In a consumer class action against a defendant wireless telephone carrier, The Superior Court of Alameda County of California found early termination fees (ETFs) charged by the carrier to customers terminating service prior to expiration of defined contract periods to be unlawful penalties and granted restitution/damages to the plaintiff class action. The carrier appealed.

Under California law, liquidated damage clauses in consumer contracts are presumed void, and the burden is on the advocator of the clause to rebut that presumption. Decisions interpreting this statute have created a two-part test for determining whether a liquidated damage provision is valid: 1) fixing the amount of actual damage must be impractical or extremely difficult, and 2) the amount selected must represent a reasonable endeavor to estimate fair compensation for the loss sustained. Absent either of these elements, a liquidated damage provision is void.

In discussing the case on appeal, the appellate court indicated that the utility made no endeavor — reasonable or otherwise — to determine what losses it would sustain from breach or to estimate a fair average compensation for such losses. The ETF amounts were set not on the basis of any actual or estimated loss, but “from a competitive standpoint.” The purpose in adopting the ETF was to control churn and was implemented “primarily as a means to prevent customers from leaving.”

The defendant wireless telephone carrier placed its confidence in the case of Better Food Markets vs American District Telegraph contending that Better Food imposed an entirely objective effect test. The plaintiff in Better Food was a grocery company that contracted with the defendant to install a burglar alarm system, then monitor that system, and notify the police if the alarm were triggered. It sued for damages when the defendant failed to do so and the store suffered a large loss. The Supreme Court reversed a directed verdict for the defendant, but it also held that any recovery for the plaintiff would be limited to $50, the amount set forth in the form contract’s liquidated damage provision. The court reiterated the rule that the amount of liquidated damages, “must represent the result of a reasonable endeavor by the parties to estimate a fair average compensation for any loss that may be sustained.”

It also held that even though the liquidated damages provision was found in a form contract, “the parties agreed to the liquidation provisions, and there was no evidence that they were not fully aware of circumstances making it desirable that liquidated damages be provided for.”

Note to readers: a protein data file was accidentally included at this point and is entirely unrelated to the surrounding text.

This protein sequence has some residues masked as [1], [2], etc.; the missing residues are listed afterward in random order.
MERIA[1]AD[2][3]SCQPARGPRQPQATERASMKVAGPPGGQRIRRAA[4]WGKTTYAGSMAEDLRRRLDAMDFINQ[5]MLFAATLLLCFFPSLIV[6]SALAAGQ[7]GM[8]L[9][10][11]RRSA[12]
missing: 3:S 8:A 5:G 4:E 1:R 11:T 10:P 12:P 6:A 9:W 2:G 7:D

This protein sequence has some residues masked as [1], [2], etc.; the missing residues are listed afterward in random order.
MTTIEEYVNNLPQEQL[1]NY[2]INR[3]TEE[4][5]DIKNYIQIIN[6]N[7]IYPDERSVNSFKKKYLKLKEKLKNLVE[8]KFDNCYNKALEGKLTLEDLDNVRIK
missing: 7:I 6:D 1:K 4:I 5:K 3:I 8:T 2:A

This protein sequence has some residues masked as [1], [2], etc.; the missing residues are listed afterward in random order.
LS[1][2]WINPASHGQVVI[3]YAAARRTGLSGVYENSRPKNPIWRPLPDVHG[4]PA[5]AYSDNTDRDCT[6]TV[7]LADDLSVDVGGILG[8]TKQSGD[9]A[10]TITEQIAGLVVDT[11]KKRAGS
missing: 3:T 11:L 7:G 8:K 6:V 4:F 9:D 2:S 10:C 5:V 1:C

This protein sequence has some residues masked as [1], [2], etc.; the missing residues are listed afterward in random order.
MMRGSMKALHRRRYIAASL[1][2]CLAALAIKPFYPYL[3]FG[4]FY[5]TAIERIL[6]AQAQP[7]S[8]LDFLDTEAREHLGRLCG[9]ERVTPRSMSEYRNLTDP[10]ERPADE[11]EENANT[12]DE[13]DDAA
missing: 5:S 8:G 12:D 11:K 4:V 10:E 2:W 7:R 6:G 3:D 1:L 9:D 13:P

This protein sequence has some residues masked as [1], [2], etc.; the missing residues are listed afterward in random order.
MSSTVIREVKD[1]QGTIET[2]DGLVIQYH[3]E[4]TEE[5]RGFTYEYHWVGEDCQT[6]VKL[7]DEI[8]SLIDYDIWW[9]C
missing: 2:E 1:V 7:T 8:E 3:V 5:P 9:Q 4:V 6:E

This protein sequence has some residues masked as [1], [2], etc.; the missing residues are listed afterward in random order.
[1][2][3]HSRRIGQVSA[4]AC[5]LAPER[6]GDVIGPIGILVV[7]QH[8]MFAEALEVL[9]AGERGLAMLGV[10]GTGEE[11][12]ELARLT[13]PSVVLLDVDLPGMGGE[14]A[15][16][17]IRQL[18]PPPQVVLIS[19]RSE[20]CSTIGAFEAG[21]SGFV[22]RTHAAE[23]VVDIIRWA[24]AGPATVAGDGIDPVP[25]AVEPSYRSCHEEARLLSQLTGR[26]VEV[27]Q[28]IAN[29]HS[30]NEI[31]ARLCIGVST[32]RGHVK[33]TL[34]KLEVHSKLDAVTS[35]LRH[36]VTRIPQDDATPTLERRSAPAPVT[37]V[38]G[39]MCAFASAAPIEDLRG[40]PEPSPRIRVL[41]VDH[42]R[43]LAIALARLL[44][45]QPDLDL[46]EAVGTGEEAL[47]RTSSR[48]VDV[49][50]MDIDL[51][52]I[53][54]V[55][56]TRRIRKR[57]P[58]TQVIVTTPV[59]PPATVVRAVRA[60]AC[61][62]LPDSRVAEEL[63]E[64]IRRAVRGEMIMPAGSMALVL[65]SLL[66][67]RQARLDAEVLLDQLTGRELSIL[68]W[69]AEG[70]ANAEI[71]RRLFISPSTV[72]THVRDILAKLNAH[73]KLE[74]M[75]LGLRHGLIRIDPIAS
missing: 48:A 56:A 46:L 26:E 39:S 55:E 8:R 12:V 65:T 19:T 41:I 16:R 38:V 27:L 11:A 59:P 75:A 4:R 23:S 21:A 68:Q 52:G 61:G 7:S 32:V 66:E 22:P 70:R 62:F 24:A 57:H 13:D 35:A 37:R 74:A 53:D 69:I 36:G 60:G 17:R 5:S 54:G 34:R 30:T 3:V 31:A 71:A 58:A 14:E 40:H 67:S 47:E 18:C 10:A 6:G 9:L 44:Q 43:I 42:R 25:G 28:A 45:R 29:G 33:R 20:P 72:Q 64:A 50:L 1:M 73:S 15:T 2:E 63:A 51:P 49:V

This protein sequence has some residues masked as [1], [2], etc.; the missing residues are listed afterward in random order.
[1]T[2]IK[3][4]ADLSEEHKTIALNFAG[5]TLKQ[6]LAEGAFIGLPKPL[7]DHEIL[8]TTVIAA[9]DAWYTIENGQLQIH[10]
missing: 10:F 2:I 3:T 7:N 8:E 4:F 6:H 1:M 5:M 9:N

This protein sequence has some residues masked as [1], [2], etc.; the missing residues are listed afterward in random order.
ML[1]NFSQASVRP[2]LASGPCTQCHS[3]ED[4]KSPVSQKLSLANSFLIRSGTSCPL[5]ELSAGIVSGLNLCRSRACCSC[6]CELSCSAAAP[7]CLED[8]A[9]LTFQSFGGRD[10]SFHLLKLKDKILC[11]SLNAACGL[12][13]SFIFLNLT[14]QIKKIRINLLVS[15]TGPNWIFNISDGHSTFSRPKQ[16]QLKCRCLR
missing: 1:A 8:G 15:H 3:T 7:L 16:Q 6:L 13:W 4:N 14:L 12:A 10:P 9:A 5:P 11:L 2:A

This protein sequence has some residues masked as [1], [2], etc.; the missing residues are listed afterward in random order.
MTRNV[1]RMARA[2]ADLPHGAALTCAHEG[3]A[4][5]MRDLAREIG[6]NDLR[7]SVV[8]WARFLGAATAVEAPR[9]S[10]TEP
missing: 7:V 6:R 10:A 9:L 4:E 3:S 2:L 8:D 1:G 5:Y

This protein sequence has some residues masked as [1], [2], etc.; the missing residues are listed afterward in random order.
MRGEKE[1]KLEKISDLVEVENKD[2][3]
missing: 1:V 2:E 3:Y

The court did point out, however, that in Better Food, the court dealt with a commercial contract and focused on the impracticality of fixing actual damages and the parties’ agreement to the liquidated amount at the time of contracting.

The court therefore found that the defendant wireless telephone carrier had not established its burden that the predominant effect of the ETF provisions was to provide consumers with an alternative means of performing their contracts and the judgment of the trial court was affirmed.

Alarm dealers can rely on the Better Food Market case, as in that case the court determined that although liquidated damage provisions are void pursuant to the Civil Code, the liquidated damage provision will be upheld if it was difficult or impossible to determine what the damage might be at the time that the contract was entered into, which is a very important distinction.


Readers Ask

Q: I am in the process of negotiating an agreement for the installation of a burglar alarm system at a commercial establishment. The proprietor insists on including an arbitration provision in the agreement in the event of a dispute. I know that in the past you have suggested that we do not have a mandatory arbitration provision in our contract. What should I do?

A: You may have to make a business decision, but from a legal standpoint I would definitely not include an arbitration provision. In your contract you have provisions that protect you in the event there is a loss, i.e., a liquidated damage clause, a limitation of liability provision and a third party indemnification provision. In the event there is a loss, your customer is bound by these provisions. Frequently a trial court may choose to ignore these provisions and rule against the alarm company. However, on appeal, the appellate court will most always abide by the law and uphold these provisions.

The problem with a binding arbitration provision is that an arbitrator is not bound by the law. An arbitrator can rule in equity and totally overlook the otherwise enforceable provisions of your agreement. I would therefore suggest that you hold your ground and avoid the arbitration provision in your contract.

To ask Les Gold a question, e-mail